Department of Computer Science

Integrating formal methods for modelling and simulation of swarm robotics

Ana Cavalcanti delivered a keynote on RoboCalc during iFM 2018.


There are many challenging aspects involved in ensuring safety of mobile and autonomous robots. One aspect that has been neglected is software engineering. The state-of-practice uses costly iterations of trial and error, often with hardware and environment in the loop, after an ad hoc use of simulations. It is clear that the modern outlook of the robotic applications is not matched by the outdated practices of design and verification when it comes to controller software.

We present two new domain-specific languages for robotics: RoboChart and RoboSim. They support a model-based approach for early formal validation and sound generation of simulations. In robotics, simulation is the favoured technique for analysis. In our work, simulation is complemented by analysis based on model checking, using CSP, tock-CSP, and the refinement model checker FDR, and theorem proving, using Isabelle/UTP. Our ultimate goal is to support reasoning and code generation using a variety of techniques, but relying on theorem proving to deal with data-rich and large systems, especially with models for swarm applications.

RoboChart is a UML-like notation that includes timed and probabilistic primitives for modelling of controllers. We link it to RoboSim, another graphical notation defined as a gateway between RoboChart models and customised simulations developed for traditional robotics simulators. RoboChart enforces design patterns appropriate to deal with robotic applications and now includes also notation to model collections of robots as present in swarms.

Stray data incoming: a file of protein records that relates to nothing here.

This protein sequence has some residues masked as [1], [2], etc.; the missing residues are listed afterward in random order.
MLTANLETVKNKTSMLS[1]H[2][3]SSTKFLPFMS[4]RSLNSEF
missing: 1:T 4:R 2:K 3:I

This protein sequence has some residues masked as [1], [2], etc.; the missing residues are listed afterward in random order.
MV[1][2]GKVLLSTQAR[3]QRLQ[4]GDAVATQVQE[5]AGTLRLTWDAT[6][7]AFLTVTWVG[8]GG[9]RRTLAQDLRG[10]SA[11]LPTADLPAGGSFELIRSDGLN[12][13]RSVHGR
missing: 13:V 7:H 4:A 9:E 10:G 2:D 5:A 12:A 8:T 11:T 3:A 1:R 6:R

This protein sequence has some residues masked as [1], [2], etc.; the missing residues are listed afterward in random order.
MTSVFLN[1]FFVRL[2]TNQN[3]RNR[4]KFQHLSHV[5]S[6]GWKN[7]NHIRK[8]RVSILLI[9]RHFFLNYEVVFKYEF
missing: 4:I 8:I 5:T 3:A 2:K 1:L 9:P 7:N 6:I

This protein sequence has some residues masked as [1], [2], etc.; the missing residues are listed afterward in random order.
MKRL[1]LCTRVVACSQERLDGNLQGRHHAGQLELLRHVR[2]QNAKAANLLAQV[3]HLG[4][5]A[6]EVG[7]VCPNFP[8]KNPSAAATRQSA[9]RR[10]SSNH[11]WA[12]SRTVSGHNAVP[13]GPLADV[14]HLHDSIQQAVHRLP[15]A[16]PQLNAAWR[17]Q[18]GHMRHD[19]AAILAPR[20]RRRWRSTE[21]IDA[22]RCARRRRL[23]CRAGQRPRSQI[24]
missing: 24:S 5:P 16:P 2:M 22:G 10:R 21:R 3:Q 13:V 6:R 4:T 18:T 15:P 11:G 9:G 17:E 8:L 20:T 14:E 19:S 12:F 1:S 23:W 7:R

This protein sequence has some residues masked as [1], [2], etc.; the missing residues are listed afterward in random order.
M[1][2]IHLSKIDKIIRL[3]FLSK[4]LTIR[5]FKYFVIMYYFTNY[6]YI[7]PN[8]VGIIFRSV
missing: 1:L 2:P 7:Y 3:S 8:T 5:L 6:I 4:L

Our approach is predicated on a few principles. First, we adopt notations akin to those in current use by practitioners, namely, notations based on state machines, to ensure usability. Second, we enforce specific architectural patterns relevant for the area, and define precise languages that can be used for automatic generation of mathematical models. Third, our goal is to hide the formalisms from practitioners entirely. Via specialisation and automation, we seek both scalability and usability. Finally, we investigate the integrated use of a variety of techniques together to tackle the different needs of verification and development.

Department of Computer Science
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